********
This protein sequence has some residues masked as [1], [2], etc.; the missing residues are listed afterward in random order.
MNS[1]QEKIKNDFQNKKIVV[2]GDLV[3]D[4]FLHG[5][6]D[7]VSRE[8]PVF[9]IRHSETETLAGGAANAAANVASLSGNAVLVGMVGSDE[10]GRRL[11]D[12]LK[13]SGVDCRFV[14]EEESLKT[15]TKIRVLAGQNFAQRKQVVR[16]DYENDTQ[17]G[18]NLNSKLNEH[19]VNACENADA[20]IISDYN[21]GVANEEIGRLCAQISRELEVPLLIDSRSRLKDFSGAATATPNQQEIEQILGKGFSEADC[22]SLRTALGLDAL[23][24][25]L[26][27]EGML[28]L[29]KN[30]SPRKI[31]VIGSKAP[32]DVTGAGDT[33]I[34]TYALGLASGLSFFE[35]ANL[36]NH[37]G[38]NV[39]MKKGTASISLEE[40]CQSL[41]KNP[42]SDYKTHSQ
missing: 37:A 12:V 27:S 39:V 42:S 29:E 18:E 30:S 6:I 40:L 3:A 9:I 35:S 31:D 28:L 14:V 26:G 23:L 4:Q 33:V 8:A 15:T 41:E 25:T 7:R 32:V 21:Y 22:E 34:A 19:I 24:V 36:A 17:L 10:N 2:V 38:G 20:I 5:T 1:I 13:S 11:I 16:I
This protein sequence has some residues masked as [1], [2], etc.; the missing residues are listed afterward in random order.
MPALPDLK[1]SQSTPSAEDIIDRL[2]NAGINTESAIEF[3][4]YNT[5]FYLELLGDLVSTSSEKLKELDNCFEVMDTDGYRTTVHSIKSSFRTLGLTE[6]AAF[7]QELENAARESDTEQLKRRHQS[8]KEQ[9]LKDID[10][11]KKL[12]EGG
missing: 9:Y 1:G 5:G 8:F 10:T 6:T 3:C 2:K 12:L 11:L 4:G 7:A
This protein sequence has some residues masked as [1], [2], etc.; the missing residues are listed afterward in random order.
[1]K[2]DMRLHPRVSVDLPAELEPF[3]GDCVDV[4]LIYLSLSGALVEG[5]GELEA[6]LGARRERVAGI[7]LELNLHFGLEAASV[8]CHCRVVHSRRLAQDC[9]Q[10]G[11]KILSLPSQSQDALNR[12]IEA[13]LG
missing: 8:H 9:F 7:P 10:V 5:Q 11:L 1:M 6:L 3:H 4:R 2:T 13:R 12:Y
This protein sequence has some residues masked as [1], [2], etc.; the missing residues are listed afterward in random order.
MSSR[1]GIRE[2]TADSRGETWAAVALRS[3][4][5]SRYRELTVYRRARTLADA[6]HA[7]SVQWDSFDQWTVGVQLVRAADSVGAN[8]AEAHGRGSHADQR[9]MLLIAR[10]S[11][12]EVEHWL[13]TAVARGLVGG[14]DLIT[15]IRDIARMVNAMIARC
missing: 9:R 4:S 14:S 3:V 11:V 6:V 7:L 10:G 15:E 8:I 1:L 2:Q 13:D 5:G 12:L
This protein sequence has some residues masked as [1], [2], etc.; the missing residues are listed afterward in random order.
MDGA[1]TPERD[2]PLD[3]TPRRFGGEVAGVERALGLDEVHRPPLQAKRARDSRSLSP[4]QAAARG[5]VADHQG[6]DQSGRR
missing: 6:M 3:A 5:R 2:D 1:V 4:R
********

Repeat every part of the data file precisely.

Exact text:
This protein sequence has some residues masked as [1], [2], etc.; the missing residues are listed afterward in random order.
MNS[1]QEKIKNDFQNKKIVV[2]GDLV[3]D[4]FLHG[5][6]D[7]VSRE[8]PVF[9]IRHSETETLAGGAANAAANVASLSGNAVLVGMVGSDE[10]GRRL[11]D[12]LK[13]SGVDCRFV[14]EEESLKT[15]TKIRVLAGQNFAQRKQVVR[16]DYENDTQ[17]G[18]NLNSKLNEH[19]VNACENADA[20]IISDYN[21]GVANEEIGRLCAQISRELEVPLLIDSRSRLKDFSGAATATPNQQEIEQILGKGFSEADC[22]SLRTALGLDAL[23][24][25]L[26][27]EGML[28]L[29]KN[30]SPRKI[31]VIGSKAP[32]DVTGAGDT[33]I[34]TYALGLASGLSFFE[35]ANL[36]NH[37]G[38]NV[39]MKKGTASISLEE[40]CQSL[41]KNP[42]SDYKTHSQ
missing: 37:A 12:V 27:S 39:V 42:S 29:E 18:E 30:S 6:I 40:L 3:A 9:I 35:S 31:D 28:L 14:V 26:G 23:L 4:Q 33:V 8:A 15:T 41:E 25:T 7:R 32:V 21:Y 22:E 34:A 19:I 24:V 36:A 17:L 10:N 2:V 38:G 20:I 5:T 1:I 13:S 11:I 16:I
This protein sequence has some residues masked as [1], [2], etc.; the missing residues are listed afterward in random order.
MPALPDLK[1]SQSTPSAEDIIDRL[2]NAGINTESAIEF[3][4]YNT[5]FYLELLGDLVSTSSEKLKELDNCFEVMDTDGYRTTVHSIKSSFRTLGLTE[6]AAF[7]QELENAARESDTEQLKRRHQS[8]KEQ[9]LKDID[10][11]KKL[12]EGG
missing: 9:Y 1:G 5:G 8:F 10:T 6:T 3:C 2:K 12:L 11:L 4:G 7:A
This protein sequence has some residues masked as [1], [2], etc.; the missing residues are listed afterward in random order.
[1]K[2]DMRLHPRVSVDLPAELEPF[3]GDCVDV[4]LIYLSLSGALVEG[5]GELEA[6]LGARRERVAGI[7]LELNLHFGLEAASV[8]CHCRVVHSRRLAQDC[9]Q[10]G[11]KILSLPSQSQDALNR[12]IEA[13]LG
missing: 8:H 9:F 7:P 10:V 5:Q 11:L 1:M 6:L 3:H 4:R 2:T 13:R 12:Y
This protein sequence has some residues masked as [1], [2], etc.; the missing residues are listed afterward in random order.
MSSR[1]GIRE[2]TADSRGETWAAVALRS[3][4][5]SRYRELTVYRRARTLADA[6]HA[7]SVQWDSFDQWTVGVQLVRAADSVGAN[8]AEAHGRGSHADQR[9]MLLIAR[10]S[11][12]EVEHWL[13]TAVARGLVGG[14]DLIT[15]IRDIARMVNAMIARC
missing: 9:R 4:S 14:S 3:V 11:V 6:V 7:L 10:G 15:E 8:I 1:L 2:Q 13:D 5:G 12:L
This protein sequence has some residues masked as [1], [2], etc.; the missing residues are listed afterward in random order.
MDGA[1]TPERD[2]PLD[3]TPRRFGGEVAGVERALGLDEVHRPPLQAKRARDSRSLSP[4]QAAARG[5]VADHQG[6]DQSGRR
missing: 6:M 3:A 5:R 2:D 1:V 4:R